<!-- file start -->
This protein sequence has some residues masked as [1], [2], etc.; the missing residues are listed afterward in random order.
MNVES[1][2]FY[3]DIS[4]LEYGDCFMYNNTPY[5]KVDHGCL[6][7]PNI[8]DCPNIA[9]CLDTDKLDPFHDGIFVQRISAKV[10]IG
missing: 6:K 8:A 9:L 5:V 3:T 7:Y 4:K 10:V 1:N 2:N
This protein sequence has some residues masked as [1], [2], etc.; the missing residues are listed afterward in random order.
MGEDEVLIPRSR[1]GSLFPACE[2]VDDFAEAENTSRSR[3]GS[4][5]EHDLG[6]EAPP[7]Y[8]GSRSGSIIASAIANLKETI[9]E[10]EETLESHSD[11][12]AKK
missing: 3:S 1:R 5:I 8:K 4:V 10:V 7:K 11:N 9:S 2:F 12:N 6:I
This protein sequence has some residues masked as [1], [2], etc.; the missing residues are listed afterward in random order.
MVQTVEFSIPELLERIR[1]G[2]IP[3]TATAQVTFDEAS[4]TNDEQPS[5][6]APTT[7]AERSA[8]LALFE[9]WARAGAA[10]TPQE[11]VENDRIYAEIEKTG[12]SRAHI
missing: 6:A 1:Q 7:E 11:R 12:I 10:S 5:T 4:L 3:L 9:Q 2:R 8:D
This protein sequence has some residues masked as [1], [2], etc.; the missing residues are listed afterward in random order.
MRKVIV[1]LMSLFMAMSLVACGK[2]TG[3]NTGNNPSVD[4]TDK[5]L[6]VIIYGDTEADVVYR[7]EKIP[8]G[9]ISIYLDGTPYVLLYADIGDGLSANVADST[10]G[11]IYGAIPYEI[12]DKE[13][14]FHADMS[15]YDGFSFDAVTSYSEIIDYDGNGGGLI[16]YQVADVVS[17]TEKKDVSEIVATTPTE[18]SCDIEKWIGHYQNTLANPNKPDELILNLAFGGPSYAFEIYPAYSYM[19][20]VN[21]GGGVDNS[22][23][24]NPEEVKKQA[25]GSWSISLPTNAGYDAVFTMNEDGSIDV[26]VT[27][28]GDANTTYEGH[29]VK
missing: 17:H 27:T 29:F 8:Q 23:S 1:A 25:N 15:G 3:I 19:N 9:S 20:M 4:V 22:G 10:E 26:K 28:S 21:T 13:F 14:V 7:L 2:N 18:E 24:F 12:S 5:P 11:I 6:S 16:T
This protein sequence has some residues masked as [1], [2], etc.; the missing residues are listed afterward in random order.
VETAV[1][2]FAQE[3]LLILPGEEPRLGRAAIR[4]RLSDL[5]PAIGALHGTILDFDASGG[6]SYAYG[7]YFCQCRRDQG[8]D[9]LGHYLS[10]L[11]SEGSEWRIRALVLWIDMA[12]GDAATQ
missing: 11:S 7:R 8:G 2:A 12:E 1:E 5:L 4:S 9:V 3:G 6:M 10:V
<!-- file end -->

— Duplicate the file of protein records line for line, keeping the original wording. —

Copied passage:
This protein sequence has some residues masked as [1], [2], etc.; the missing residues are listed afterward in random order.
MNVES[1][2]FY[3]DIS[4]LEYGDCFMYNNTPY[5]KVDHGCL[6][7]PNI[8]DCPNIA[9]CLDTDKLDPFHDGIFVQRISAKV[10]IG
missing: 6:K 8:A 9:L 5:V 3:T 7:Y 4:K 10:V 1:N 2:N
This protein sequence has some residues masked as [1], [2], etc.; the missing residues are listed afterward in random order.
MGEDEVLIPRSR[1]GSLFPACE[2]VDDFAEAENTSRSR[3]GS[4][5]EHDLG[6]EAPP[7]Y[8]GSRSGSIIASAIANLKETI[9]E[10]EETLESHSD[11][12]AKK
missing: 3:S 1:R 5:I 8:K 4:V 10:V 7:K 11:N 9:S 2:F 12:N 6:I
This protein sequence has some residues masked as [1], [2], etc.; the missing residues are listed afterward in random order.
MVQTVEFSIPELLERIR[1]G[2]IP[3]TATAQVTFDEAS[4]TNDEQPS[5][6]APTT[7]AERSA[8]LALFE[9]WARAGAA[10]TPQE[11]VENDRIYAEIEKTG[12]SRAHI
missing: 6:A 1:Q 7:E 11:R 12:I 10:S 5:T 4:L 3:L 9:Q 2:R 8:D
This protein sequence has some residues masked as [1], [2], etc.; the missing residues are listed afterward in random order.
MRKVIV[1]LMSLFMAMSLVACGK[2]TG[3]NTGNNPSVD[4]TDK[5]L[6]VIIYGDTEADVVYR[7]EKIP[8]G[9]ISIYLDGTPYVLLYADIGDGLSANVADST[10]G[11]IYGAIPYEI[12]DKE[13][14]FHADMS[15]YDGFSFDAVTSYSEIIDYDGNGGGLI[16]YQVADVVS[17]TEKKDVSEIVATTPTE[18]SCDIEKWIGHYQNTLANPNKPDELILNLAFGGPSYAFEIYPAYSYM[19][20]VN[21]GGGVDNS[22][23][24]NPEEVKKQA[25]GSWSISLPTNAGYDAVFTMNEDGSIDV[26]VT[27][28]GDANTTYEGH[29]VK
missing: 17:H 27:T 29:F 8:Q 23:S 1:A 25:N 15:G 3:I 19:N 9:S 20:M 4:V 22:G 10:E 26:K 28:S 21:T 13:F 14:V 7:L 2:N 18:E 24:F 12:S 5:P 11:I 6:S 16:T
This protein sequence has some residues masked as [1], [2], etc.; the missing residues are listed afterward in random order.
VETAV[1][2]FAQE[3]LLILPGEEPRLGRAAIR[4]RLSDL[5]PAIGALHGTILDFDASGG[6]SYAYG[7]YFCQCRRDQG[8]D[9]LGHYLS[10]L[11]SEGSEWRIRALVLWIDMA[12]GDAATQ
missing: 11:S 7:R 8:G 2:A 12:E 1:E 5:L 4:S 9:V 3:G 6:M 10:V